The political party responsible for Social Security’s financial instability is…

Well, it’s both of course.  As Sean Williams writes in this piece, neither party has fully addressed the looming partial insolvency due to occur in 2034, when benefits will have to be cut 21% across the board.  Past surpluses are preventing cuts until then, but Social Security paid out more in benefits in 2018 than it collected in income (mainly through payroll taxes).  That will continue every year until 2034.  Democrats have traditionally favored tax increases, a mix of hiking the 12.4% combined employer-employee payroll tax and/or raising the cap on income subject to to tax (currently at about $139,000).  Republicans have favored gradually raising the retirement age, which has only changed by two years in the program’s 83 year history.  Williams favors a combination of both approaches.  Read full piece here.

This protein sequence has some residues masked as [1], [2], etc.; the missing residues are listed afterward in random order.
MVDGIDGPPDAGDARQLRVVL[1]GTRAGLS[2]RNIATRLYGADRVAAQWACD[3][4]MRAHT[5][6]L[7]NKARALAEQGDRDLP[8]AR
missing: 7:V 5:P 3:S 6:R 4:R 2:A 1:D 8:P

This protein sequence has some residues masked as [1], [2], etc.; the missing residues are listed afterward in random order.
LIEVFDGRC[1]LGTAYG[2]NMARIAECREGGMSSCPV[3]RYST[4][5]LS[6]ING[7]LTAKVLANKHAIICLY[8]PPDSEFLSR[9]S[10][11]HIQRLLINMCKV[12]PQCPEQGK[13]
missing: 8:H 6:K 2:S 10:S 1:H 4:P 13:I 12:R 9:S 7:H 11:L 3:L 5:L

The Association of Mature American Citizens (AMAC) has a different approach, making modest changes in cost of living adjustments and the retirement age, without the need for any tax increases on workers.  AMAC advocates for a bipartisan compromise, “The Social Security Guarantee Act,” taking selected portions of bills introduced by former Rep. Johnson (R-TX) and Rep. Larson (D-CT) and merging them with the Association’s own well researched ideas.  One of its several components is Social Security PLUS, a new yet voluntary early retirement plan that would allow all earners to have more income available at retirement.  This component is intended to appeal especially to younger workers.  AMAC is resolute in its mission that Social Security be preserved and modernized and has gotten the attention of lawmakers in DC, meeting with a great many congressional offices and their legislative staffs over the past several years.  Read AMAC’s plan here.



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